There are a few things that make it hard not to feel sceptical. For one, PRs and brands have finite resources. They do not throw free stuff at just anyone – you need a following first, and you need to have built one. Plus, the idea of there being a formula that everyone can follow for online fame seems unlikely – and there is such a thing as being too perfect. The initial draw of YouTube was its realism, its authenticity, its mistakes. It offered a genuine alternative to seemingly polished, inaccessible TV and film stars; people who were funny and messed up in the same way that we are. People who did a lot with very little in their normal homes. If aspiring social media stars get taught from the get-go how to be perfect without being interesting, what will set them apart? These courses may have the best intentions, but there is still something that doesn’t sit quite right in telling ambitious teens that they can have stardom if they follow the exact same formula as their peers – and something even worse about getting their parents to fork over money for it.
We were registering so many social media stars who wanted acting training – mostly not for an acting career but to make their online presence more vibrant.
Thousands and thousands of us would like to make money sitting at home talking about our interests, and YouTube seems like a far more accessible way to get famous and make money than auditioning for TV or films. There are no gatekeepers, so we see YouTubers on screen and think that we could do it, but when everyone does it, it starts to lose its value. Plus, you can teach all the technical and business skills in the world – what you can’t teach is charisma or a sense of humour or an edge. Aspiring social media stars don’t just need technical skills, they need a niche and a personality that people actually want to be near.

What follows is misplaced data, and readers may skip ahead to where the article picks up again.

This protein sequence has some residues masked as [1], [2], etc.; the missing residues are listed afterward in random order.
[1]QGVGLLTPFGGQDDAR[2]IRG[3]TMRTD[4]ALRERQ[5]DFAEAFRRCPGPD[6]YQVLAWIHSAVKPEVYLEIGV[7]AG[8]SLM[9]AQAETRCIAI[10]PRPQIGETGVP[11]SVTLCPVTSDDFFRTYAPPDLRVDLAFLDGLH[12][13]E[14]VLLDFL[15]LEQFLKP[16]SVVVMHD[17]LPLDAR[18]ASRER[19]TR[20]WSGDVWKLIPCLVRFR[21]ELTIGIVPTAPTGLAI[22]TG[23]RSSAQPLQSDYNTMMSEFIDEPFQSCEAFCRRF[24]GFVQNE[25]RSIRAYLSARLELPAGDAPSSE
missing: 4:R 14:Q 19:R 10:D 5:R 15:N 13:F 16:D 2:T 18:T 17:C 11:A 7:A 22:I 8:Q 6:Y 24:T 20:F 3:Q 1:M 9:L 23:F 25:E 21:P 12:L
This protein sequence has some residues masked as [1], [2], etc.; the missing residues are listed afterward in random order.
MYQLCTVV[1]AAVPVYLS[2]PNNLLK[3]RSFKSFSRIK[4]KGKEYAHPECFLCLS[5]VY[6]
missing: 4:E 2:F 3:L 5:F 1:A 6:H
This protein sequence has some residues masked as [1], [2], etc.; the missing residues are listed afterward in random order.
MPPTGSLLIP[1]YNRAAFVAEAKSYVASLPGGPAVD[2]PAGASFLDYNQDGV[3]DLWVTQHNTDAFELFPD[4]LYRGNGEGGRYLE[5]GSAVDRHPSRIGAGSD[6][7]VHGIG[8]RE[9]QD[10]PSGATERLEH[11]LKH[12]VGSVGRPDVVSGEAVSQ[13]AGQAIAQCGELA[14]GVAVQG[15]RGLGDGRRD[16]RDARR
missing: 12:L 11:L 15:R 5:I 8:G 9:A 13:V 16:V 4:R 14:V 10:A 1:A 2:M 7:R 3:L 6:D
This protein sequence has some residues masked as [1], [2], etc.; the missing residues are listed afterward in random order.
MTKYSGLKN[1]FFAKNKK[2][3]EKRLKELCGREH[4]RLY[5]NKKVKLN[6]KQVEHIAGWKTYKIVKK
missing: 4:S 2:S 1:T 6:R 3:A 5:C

It seems impossible to guarantee success in an area that is so ever-changing and dependent on luck, but Nichelle says that with her camp, “success is assured with irrefutable results because we are crossing platforms through collaboration the entire time they are with us. Beyond just being at our program, a mentor is assigned to them for a year after camp and if a participant is doing everything they are taught, they will succeed!” Of course, these are ultimately no different than any other kind of star camp or theatre course. Where there is desperation, ambition, and parents willing to put up the costs to fund dreams, there are people ready to capitalise on that. There is every chance that the next generation of little Zoellas will come out of these courses and camps, but there is also every chance that many of them will fail, and they need to be prepared for that – in this area, success is not only indefinable, but it can never be 100% assured. That being said, there’s nothing wrong with learning a little bit more about the industry and business and how to technically improve your channel or platform. If you’re into this sort of thing, it’s worth going into it with a pinch of salt – learn to be better, work hard, and don’t believe 100% in anything that guarantees you success in a field as ever-changing and luck-dependent as social media.
The Social Star Creator Camp event in London will take place on the 6-8 August. You can sign up here